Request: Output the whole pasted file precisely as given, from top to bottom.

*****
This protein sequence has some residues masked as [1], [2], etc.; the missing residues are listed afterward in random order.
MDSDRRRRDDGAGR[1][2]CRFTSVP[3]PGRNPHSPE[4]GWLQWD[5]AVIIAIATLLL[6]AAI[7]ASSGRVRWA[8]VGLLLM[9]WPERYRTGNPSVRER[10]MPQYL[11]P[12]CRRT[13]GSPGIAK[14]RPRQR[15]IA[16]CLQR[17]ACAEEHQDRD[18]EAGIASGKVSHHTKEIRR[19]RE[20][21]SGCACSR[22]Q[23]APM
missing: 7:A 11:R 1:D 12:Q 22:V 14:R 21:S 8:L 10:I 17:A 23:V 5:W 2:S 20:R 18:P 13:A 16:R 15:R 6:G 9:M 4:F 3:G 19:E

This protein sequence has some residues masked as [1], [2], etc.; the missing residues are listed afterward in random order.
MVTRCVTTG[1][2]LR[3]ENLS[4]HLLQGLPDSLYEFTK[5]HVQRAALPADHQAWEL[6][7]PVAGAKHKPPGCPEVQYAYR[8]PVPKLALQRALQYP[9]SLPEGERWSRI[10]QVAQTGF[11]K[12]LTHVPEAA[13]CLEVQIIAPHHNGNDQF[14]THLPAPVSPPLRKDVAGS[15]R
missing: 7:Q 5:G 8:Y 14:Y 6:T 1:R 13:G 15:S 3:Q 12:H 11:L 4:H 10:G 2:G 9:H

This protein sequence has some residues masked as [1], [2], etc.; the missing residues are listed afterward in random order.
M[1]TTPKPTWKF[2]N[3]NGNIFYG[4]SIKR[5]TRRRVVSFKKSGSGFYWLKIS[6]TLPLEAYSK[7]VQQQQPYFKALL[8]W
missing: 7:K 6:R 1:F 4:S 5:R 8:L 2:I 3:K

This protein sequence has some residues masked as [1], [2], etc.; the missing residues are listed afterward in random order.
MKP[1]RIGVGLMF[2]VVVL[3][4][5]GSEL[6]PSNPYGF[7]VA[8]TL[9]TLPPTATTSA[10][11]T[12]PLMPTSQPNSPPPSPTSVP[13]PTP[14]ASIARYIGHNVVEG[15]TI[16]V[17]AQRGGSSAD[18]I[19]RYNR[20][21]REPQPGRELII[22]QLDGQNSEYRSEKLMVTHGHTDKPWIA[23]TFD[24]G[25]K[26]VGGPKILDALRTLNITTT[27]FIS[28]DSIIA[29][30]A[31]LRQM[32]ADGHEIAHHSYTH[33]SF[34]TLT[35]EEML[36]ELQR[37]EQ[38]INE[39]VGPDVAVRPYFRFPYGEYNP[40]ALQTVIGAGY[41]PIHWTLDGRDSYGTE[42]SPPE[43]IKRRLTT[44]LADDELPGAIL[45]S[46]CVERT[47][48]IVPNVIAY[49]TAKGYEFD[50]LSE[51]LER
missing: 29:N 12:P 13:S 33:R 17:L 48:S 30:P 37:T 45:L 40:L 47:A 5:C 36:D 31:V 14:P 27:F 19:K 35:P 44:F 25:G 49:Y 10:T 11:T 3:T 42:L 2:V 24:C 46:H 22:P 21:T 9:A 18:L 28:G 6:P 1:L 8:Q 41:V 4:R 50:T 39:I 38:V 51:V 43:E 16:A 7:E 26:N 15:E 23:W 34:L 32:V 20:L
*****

This protein sequence has some residues masked as [1], [2], etc.; the missing residues are listed afterward in random order.
MDSDRRRRDDGAGR[1][2]CRFTSVP[3]PGRNPHSPE[4]GWLQWD[5]AVIIAIATLLL[6]AAI[7]ASSGRVRWA[8]VGLLLM[9]WPERYRTGNPSVRER[10]MPQYL[11]P[12]CRRT[13]GSPGIAK[14]RPRQR[15]IA[16]CLQR[17]ACAEEHQDRD[18]EAGIASGKVSHHTKEIRR[19]RE[20][21]SGCACSR[22]Q[23]APM
missing: 7:A 11:R 1:D 12:Q 22:V 14:R 21:S 8:L 10:I 17:A 23:V 5:W 2:S 20:R 18:P 13:A 16:R 15:R 6:G 9:M 4:F 3:G 19:E

This protein sequence has some residues masked as [1], [2], etc.; the missing residues are listed afterward in random order.
MVTRCVTTG[1][2]LR[3]ENLS[4]HLLQGLPDSLYEFTK[5]HVQRAALPADHQAWEL[6][7]PVAGAKHKPPGCPEVQYAYR[8]PVPKLALQRALQYP[9]SLPEGERWSRI[10]QVAQTGF[11]K[12]LTHVPEAA[13]CLEVQIIAPHHNGNDQF[14]THLPAPVSPPLRKDVAGS[15]R
missing: 7:Q 5:G 8:Y 14:Y 6:T 1:R 13:G 15:S 3:Q 12:H 11:L 4:H 10:G 2:G 9:H

This protein sequence has some residues masked as [1], [2], etc.; the missing residues are listed afterward in random order.
M[1]TTPKPTWKF[2]N[3]NGNIFYG[4]SIKR[5]TRRRVVSFKKSGSGFYWLKIS[6]TLPLEAYSK[7]VQQQQPYFKALL[8]W
missing: 7:K 6:R 1:F 4:S 5:R 8:L 2:I 3:K

This protein sequence has some residues masked as [1], [2], etc.; the missing residues are listed afterward in random order.
MKP[1]RIGVGLMF[2]VVVL[3][4][5]GSEL[6]PSNPYGF[7]VA[8]TL[9]TLPPTATTSA[10][11]T[12]PLMPTSQPNSPPPSPTSVP[13]PTP[14]ASIARYIGHNVVEG[15]TI[16]V[17]AQRGGSSAD[18]I[19]RYNR[20][21]REPQPGRELII[22]QLDGQNSEYRSEKLMVTHGHTDKPWIA[23]TFD[24]G[25]K[26]VGGPKILDALRTLNITTT[27]FIS[28]DSIIA[29][30]A[31]LRQM[32]ADGHEIAHHSYTH[33]SF[34]TLT[35]EEML[36]ELQR[37]EQ[38]INE[39]VGPDVAVRPYFRFPYGEYNP[40]ALQTVIGAGY[41]PIHWTLDGRDSYGTE[42]SPPE[43]IKRRLTT[44]LADDELPGAIL[45]S[46]CVERT[47][48]IVPNVIAY[49]TAKGYEFD[50]LSE[51]LER
missing: 29:N 12:P 13:S 33:R 17:L 48:S 30:P 37:T 45:L 40:L 47:A 5:C 36:D 31:V 14:P 27:F 19:K 35:P 44:F 25:G 49:Y 10:T 11:T 3:T 42:L 2:V 24:C 46:H 22:P 21:T 9:A 18:L 28:G 6:P 1:L 8:Q 41:V 4:R 50:T 39:I 38:V 51:V 43:E 16:A 7:E 26:N 15:E 23:W 34:L 32:V 20:L